National Weather Service United States Department of Commerce


#10 Summer Heat Wave and Drought in Colorado

Summer of 2012 across the state of Colorado



Moderate to severe drought conditions covered much of the state of Colorado by the end of May 2012, and worsened considerably throughout the summer months. By late summer and early fall, severe to exceptional drought conditions were felt across much of Colorado. Leading up to these widespread severe to exceptional drought conditions, mountain snowpack for the winter of 2012 was at historically low levels. These near record low snowpack levels and resultant below normal runoff, in addition to below normal precipitation and above normal temperatures throughout the late spring, summer and early fall, contributed to the elevated drought conditions across the state and areas beyond just Colorado. High wildland fire danger, significant agricultural impacts, and water shortages and restrictions were all being realized by the end of June across Colorado. 

Many record high temperatures were also set during the summer months, especially June. June of 2012 was the hottest June in Denver since weather records began back in 1872. Many areas in western Colorado also saw record high temperatures including several 100 degree days. This record breaking and triple digit heat was felt statewide. Denver had a total of seventeen 90 degree days and a stretch of five consecutive 100 degree days during the month of June. On two of these days, Denver tied it’s all-time record high of 105°F. On the western slope, Grand Junction saw eighteen 90 degree days and six 100 degree days in Grand Junction during the month of June. To put it in perspective, the normal high temperature in Denver during the month of June is 82 degrees on average, making high temperatures in June 2012 some 10 to 20 degrees above normal. On the other side of the divide, the normal high temperature in Grand Junction during the month of June is 88 degrees on average, making high temperatures in June 2012 some 8 to 12 degrees above normal which is still very hot for this time of year.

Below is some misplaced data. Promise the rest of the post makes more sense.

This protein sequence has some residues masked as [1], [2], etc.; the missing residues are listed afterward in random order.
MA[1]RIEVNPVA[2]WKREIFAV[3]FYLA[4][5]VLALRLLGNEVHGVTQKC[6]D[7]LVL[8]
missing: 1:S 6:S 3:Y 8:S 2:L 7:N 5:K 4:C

Some relief to the hot and dry conditions were seen in early July across western Colorado due to an early onset of monsoonal moisture with several stations reporting above normal precipitation for the month of July. This was short-lived though as hot and dry conditions returned by August and persisted into September with most of the area reporting well below normal precipitation, resulting in little change to the severe to extreme drought conditions and high wildland fire danger. 


Map showing the change in drought conditions through the Summer of 2012. Map on left is the state of the drought as of May 1, 2012; the map on the right is the state of the drought as of Oct 2, 2012.  (source: USDA)


Map showing the average maximum temperature's departure from normal for the month of June 2012.  Positive numbers indicate temperatures were above normal. The entire state shows temperatures during the month of June 2012 were above normal on average with northeast Colorado and southwest Colorado seeing the highest departure with maximum temperatures roughly 10 to 12 degrees above normal. (source: MRCC)



The following two maps below indicate the National Significant Wildland Fire Potential Outlook for June and then the rest of the summer into the Fall from July through September. These maps go to show the impact the heat and drought had on the wildfire season. (source: NIFC/Predictive Services)